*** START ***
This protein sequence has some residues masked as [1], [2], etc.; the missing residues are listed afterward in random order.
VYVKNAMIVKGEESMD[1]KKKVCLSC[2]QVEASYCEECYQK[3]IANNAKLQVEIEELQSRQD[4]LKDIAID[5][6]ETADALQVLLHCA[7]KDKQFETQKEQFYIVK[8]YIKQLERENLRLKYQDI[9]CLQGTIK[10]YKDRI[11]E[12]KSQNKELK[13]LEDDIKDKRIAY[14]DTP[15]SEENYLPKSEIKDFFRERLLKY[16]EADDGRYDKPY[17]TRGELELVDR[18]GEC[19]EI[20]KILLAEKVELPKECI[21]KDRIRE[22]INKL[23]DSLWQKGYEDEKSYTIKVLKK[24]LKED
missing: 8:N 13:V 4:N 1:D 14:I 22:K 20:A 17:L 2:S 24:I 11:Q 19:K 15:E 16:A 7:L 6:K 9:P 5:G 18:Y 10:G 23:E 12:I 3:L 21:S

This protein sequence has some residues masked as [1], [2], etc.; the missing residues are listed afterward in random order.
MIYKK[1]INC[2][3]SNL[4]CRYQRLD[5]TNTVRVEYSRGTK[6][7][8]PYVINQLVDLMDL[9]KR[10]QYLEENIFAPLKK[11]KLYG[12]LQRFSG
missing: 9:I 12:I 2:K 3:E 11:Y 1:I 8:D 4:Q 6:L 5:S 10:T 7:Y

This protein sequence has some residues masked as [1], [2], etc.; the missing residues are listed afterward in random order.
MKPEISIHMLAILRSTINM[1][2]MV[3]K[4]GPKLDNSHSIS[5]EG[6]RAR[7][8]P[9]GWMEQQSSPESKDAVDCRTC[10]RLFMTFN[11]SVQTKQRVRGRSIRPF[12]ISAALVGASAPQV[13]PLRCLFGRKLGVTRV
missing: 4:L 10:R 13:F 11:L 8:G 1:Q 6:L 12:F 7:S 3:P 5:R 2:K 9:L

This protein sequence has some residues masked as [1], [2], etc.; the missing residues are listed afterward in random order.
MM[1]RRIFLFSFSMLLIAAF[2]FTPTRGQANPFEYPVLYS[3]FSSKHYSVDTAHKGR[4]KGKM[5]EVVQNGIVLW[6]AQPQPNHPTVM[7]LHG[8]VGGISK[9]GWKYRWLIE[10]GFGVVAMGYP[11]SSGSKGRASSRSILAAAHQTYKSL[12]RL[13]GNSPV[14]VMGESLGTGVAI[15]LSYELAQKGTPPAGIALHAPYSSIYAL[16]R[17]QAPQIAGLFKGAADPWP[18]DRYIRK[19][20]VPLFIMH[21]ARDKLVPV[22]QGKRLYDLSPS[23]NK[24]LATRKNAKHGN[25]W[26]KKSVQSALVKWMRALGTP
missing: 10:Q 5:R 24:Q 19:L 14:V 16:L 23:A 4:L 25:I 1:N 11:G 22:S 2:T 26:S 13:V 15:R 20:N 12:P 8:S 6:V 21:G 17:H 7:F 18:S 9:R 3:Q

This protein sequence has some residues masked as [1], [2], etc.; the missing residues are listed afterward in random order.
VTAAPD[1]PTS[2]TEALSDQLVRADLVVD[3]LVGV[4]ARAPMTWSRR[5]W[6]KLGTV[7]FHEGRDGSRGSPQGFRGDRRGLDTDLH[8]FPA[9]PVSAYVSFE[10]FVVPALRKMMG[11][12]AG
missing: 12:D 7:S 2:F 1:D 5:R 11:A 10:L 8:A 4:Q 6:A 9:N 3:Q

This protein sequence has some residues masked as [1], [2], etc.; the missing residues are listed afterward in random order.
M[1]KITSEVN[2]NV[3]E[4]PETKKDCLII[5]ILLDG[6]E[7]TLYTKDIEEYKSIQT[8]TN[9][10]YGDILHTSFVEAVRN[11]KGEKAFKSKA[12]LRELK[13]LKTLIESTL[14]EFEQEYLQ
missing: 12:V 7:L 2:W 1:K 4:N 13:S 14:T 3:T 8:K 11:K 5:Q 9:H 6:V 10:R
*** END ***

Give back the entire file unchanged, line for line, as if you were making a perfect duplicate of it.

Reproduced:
This protein sequence has some residues masked as [1], [2], etc.; the missing residues are listed afterward in random order.
VYVKNAMIVKGEESMD[1]KKKVCLSC[2]QVEASYCEECYQK[3]IANNAKLQVEIEELQSRQD[4]LKDIAID[5][6]ETADALQVLLHCA[7]KDKQFETQKEQFYIVK[8]YIKQLERENLRLKYQDI[9]CLQGTIK[10]YKDRI[11]E[12]KSQNKELK[13]LEDDIKDKRIAY[14]DTP[15]SEENYLPKSEIKDFFRERLLKY[16]EADDGRYDKPY[17]TRGELELVDR[18]GEC[19]EI[20]KILLAEKVELPKECI[21]KDRIRE[22]INKL[23]DSLWQKGYEDEKSYTIKVLKK[24]LKED
missing: 8:N 13:V 4:N 1:D 14:I 22:K 20:A 17:L 2:S 24:I 11:Q 19:K 15:E 16:A 7:L 6:K 9:P 5:G 18:Y 10:G 23:E 12:I 3:L 21:S

This protein sequence has some residues masked as [1], [2], etc.; the missing residues are listed afterward in random order.
MIYKK[1]INC[2][3]SNL[4]CRYQRLD[5]TNTVRVEYSRGTK[6][7][8]PYVINQLVDLMDL[9]KR[10]QYLEENIFAPLKK[11]KLYG[12]LQRFSG
missing: 9:I 12:I 2:K 3:E 11:Y 1:I 8:D 4:Q 6:L 5:S 10:T 7:Y

This protein sequence has some residues masked as [1], [2], etc.; the missing residues are listed afterward in random order.
MKPEISIHMLAILRSTINM[1][2]MV[3]K[4]GPKLDNSHSIS[5]EG[6]RAR[7][8]P[9]GWMEQQSSPESKDAVDCRTC[10]RLFMTFN[11]SVQTKQRVRGRSIRPF[12]ISAALVGASAPQV[13]PLRCLFGRKLGVTRV
missing: 4:L 10:R 13:F 11:L 8:G 1:Q 6:L 12:F 7:S 3:P 5:R 2:K 9:L

This protein sequence has some residues masked as [1], [2], etc.; the missing residues are listed afterward in random order.
MM[1]RRIFLFSFSMLLIAAF[2]FTPTRGQANPFEYPVLYS[3]FSSKHYSVDTAHKGR[4]KGKM[5]EVVQNGIVLW[6]AQPQPNHPTVM[7]LHG[8]VGGISK[9]GWKYRWLIE[10]GFGVVAMGYP[11]SSGSKGRASSRSILAAAHQTYKSL[12]RL[13]GNSPV[14]VMGESLGTGVAI[15]LSYELAQKGTPPAGIALHAPYSSIYAL[16]R[17]QAPQIAGLFKGAADPWP[18]DRYIRK[19][20]VPLFIMH[21]ARDKLVPV[22]QGKRLYDLSPS[23]NK[24]LATRKNAKHGN[25]W[26]KKSVQSALVKWMRALGTP
missing: 10:Q 5:R 24:Q 19:L 14:V 16:L 23:A 4:L 25:I 1:N 11:G 22:S 2:T 26:S 13:V 15:R 20:N 12:P 8:S 6:V 21:G 17:H 7:F 18:S 9:R 3:Q

This protein sequence has some residues masked as [1], [2], etc.; the missing residues are listed afterward in random order.
VTAAPD[1]PTS[2]TEALSDQLVRADLVVD[3]LVGV[4]ARAPMTWSRR[5]W[6]KLGTV[7]FHEGRDGSRGSPQGFRGDRRGLDTDLH[8]FPA[9]PVSAYVSFE[10]FVVPALRKMMG[11][12]AG
missing: 12:D 7:S 2:F 1:D 5:R 11:A 10:L 8:A 4:Q 6:A 9:N 3:Q

This protein sequence has some residues masked as [1], [2], etc.; the missing residues are listed afterward in random order.
M[1]KITSEVN[2]NV[3]E[4]PETKKDCLII[5]ILLDG[6]E[7]TLYTKDIEEYKSIQT[8]TN[9][10]YGDILHTSFVEAVRN[11]KGEKAFKSKA[12]LRELK[13]LKTLIESTL[14]EFEQEYLQ
missing: 12:V 7:L 2:W 1:K 4:N 13:S 14:T 3:T 8:K 11:K 5:Q 9:H 6:V 10:R